OLAIYA LAND: CULINARIAN
Olaiya wears many hats: she leads culinary tours through Portugal and Paris, has a background as a chef, runs the smart site about home cooking called Milly's Kitchen, hosts sumptuous dinner parties with her friend and collaborator, chef Kyle Wisner, and photographs all of it. She has a keen eye for details, and all of the sensory delights of a beautiful meal.
Coming together around food activates some of what is most essential for a community to thrive. This night feels like a little snapshot from summer, and of all that's good in the world: a celebration of food, friends, and community.
OLAIYA in her own words:
What do you do?
I'm a chef and photographer. I teach cooking classes, host a series of pop-up dinners and lead food and photography retreats designed to help people bring more creativity and inspiration into their lives.
How did you come into the work that you do now?
Oh boy. Circuitously! :) I studied French and art history as an undergrad. As part of my major, I spent a year living in Paris which sparked a lifelong love of both food and France. I worked in restaurants after college and eventually ended up heading to Brussels to get my master's degree. Even though I loved it, I didn't think working in the food industry long-term was an option. So I started working on a PhD. Then one day, it hit me that my heart wasn't in academia. I loved cooking for people and needed to be doing that as my main gig.
I moved back to Seattle and started working in restaurants full-time. I was lucky to work for some very inspiring women chefs and eventually opened my own little cooking school. Three years ago I started my blog, Milly's Kitchen (in honor of my grandma Milly) and decided to learn photography to be able to share my food with more people via the blog. I signed up for a food photography workshop and fell in love with photography on the spot. The culinary and photography workshops I now lead abroad are a natural extension of my love of travel, food, photography and connecting with others.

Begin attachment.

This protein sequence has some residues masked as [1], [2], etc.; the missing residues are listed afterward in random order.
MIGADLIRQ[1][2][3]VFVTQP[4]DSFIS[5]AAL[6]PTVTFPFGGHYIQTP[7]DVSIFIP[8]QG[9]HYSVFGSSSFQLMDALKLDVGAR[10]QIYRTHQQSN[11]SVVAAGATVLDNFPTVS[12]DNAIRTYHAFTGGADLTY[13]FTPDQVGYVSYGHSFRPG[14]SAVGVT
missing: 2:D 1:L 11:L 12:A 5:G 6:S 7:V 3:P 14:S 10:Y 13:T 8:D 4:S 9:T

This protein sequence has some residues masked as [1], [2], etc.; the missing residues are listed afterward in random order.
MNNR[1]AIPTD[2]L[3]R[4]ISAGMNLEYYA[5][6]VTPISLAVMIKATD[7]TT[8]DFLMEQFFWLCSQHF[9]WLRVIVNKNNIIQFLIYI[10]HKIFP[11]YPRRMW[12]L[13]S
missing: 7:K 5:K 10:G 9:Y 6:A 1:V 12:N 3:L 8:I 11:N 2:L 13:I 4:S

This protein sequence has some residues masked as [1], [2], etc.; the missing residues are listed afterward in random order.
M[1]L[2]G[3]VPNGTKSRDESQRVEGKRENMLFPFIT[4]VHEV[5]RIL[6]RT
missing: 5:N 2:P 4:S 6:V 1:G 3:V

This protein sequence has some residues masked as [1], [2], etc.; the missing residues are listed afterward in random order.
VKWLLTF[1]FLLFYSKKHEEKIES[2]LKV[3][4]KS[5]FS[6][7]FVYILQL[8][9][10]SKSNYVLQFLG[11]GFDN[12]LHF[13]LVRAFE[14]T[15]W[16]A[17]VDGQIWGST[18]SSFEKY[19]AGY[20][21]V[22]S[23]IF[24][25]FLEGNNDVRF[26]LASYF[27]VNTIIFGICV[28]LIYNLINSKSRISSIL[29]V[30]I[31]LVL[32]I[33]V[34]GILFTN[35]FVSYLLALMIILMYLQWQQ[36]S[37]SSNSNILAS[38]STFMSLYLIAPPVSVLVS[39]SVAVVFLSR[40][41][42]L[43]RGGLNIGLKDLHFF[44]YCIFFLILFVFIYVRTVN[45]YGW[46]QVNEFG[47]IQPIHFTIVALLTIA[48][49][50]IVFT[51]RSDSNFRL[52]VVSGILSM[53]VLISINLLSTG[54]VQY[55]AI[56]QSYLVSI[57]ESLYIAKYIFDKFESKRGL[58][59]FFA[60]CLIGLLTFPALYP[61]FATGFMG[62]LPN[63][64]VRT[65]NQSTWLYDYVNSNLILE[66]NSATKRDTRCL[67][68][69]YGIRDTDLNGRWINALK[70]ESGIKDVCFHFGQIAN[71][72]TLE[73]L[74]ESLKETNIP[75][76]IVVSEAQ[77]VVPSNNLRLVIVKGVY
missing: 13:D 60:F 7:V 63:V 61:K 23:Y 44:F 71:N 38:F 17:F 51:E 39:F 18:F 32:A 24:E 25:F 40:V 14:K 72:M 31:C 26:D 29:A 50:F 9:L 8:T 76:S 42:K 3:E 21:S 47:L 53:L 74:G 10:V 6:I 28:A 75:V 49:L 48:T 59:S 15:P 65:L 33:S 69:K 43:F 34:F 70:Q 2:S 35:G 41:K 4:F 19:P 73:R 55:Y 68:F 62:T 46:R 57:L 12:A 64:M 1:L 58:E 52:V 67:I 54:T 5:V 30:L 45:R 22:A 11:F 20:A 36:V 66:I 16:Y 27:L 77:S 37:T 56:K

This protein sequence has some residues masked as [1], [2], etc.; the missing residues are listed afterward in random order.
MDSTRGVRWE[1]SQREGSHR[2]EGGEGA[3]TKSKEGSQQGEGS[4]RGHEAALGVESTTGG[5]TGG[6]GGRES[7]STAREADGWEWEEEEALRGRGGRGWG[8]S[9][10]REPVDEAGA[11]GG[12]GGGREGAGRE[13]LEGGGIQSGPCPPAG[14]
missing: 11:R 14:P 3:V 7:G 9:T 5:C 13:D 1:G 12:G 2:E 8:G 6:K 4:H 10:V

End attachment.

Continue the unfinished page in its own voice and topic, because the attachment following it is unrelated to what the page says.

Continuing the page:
What are the biggest challenges of your work?
Isolation is one. I work from home (or hotel rooms when I'm traveling) and that can get pretty lonely. My solution is coffee shop work days so I can be surrounded by other human souls and collaborations with other chefs and photographers I admire.
Taking care of all the little details is also a challenge for me. I'm a (recovering) perfectionist, and a bit obsessive, so taking care of every last detail is in my nature. The problem is I actually hate it! I would much rather spend my time creating recipes and cooking and shooting and meeting new people. But the details (booking flights, doing maintenance on the blog, paying bills) are what allow all the magical stuff to happen.
What do you love most about it?
Oh my gosh. So much! I mean, I earn a living cooking and eating and taking photographs and traveling to my favorite cities! I feel so incredibly lucky that this is my life and my work. But the very best part is meeting other creative souls from all over the world. I gain so much inspiration from being exposed to other people's energy and perspectives and work. That and watching people who've never been to Paris before discover the city's incredible beauty. I never get tired of that! :)
What are the biggest misconceptions about what you do?
When I tell people what I do, they often say: "Sounds tough!" and roll their eyes a little bit. I used to get offended because it actually is tough. I left the security of a steady job with a regular paycheck to follow my dream. I spend a lot of time attending to the parts of my business that aren't so fun: marketing, tech, accounting. And since I didn't study to do what I do now, I often feel like I'm making it up as I go along.
But I don't get offended by this comment anymore. I take it to mean they wish they could follow their own dreams and I feel proud that I'm making mine happen.
Have you found that being a woman impacts your experience in your field?
Yes and no. No, because I work for myself now and don't need anyone's permission or approval to do anything. A great part of the appeal of being self-employed for me is not having to worry about sexual harassment or discrimination or macho attitudes in my workplace.
Yes, because commercial kitchens are still pretty full of testosterone and bro-y attitudes. That's the whole reason I left. The constant stress and macho attitudes you find behind the scenes in a lot of restaurants are definitely not for me. If I'd found more collaborative rather than competitive kitchens to work in, I might still be doing that. But in the end, it's led me to where I am now. Which is a great place.
In my day-to-day, I don't feel that being a woman impacts my career. But I'm aware that might change if I were to expand beyond food photography into more traditionally male-dominated sectors of the photography world.
And spend time at her lovely site Milly's Kitchen.